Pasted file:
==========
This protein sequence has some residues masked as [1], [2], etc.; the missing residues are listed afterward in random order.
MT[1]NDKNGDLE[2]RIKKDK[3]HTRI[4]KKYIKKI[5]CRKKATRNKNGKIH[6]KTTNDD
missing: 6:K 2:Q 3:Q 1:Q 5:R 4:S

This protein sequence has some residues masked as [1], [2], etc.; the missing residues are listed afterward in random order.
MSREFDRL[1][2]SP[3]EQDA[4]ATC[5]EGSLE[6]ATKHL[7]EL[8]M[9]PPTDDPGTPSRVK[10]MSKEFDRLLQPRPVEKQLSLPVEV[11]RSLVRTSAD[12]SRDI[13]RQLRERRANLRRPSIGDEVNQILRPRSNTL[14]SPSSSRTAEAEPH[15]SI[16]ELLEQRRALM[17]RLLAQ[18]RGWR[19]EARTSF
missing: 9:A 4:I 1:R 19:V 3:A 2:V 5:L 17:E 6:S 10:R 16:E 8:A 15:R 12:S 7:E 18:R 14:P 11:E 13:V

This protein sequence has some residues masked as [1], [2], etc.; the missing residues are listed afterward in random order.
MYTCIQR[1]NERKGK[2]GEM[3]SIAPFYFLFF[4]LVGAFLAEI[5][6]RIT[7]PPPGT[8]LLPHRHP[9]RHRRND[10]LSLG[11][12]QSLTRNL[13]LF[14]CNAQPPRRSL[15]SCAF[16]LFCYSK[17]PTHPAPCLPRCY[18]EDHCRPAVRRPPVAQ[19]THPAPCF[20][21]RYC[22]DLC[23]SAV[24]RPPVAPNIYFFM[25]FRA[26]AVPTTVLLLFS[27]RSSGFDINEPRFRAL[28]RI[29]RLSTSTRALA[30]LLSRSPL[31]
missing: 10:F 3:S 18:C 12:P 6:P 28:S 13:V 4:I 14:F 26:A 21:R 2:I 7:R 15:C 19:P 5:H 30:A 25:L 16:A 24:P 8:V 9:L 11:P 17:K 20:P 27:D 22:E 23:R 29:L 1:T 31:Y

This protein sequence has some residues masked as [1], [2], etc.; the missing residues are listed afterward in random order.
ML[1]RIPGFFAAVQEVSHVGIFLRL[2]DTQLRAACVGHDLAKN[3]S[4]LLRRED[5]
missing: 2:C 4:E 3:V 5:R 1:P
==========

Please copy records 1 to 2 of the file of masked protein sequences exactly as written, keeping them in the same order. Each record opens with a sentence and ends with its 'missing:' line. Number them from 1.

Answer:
This protein sequence has some residues masked as [1], [2], etc.; the missing residues are listed afterward in random order.
MT[1]NDKNGDLE[2]RIKKDK[3]HTRI[4]KKYIKKI[5]CRKKATRNKNGKIH[6]KTTNDD
missing: 6:K 2:Q 3:Q 1:Q 5:R 4:S

This protein sequence has some residues masked as [1], [2], etc.; the missing residues are listed afterward in random order.
MSREFDRL[1][2]SP[3]EQDA[4]ATC[5]EGSLE[6]ATKHL[7]EL[8]M[9]PPTDDPGTPSRVK[10]MSKEFDRLLQPRPVEKQLSLPVEV[11]RSLVRTSAD[12]SRDI[13]RQLRERRANLRRPSIGDEVNQILRPRSNTL[14]SPSSSRTAEAEPH[15]SI[16]ELLEQRRALM[17]RLLAQ[18]RGWR[19]EARTSF
missing: 9:A 4:I 1:R 19:V 3:A 2:V 5:L 17:E 6:S 10:R 16:E 8:A 15:R 12:S 7:E 18:R 14:P 11:E 13:V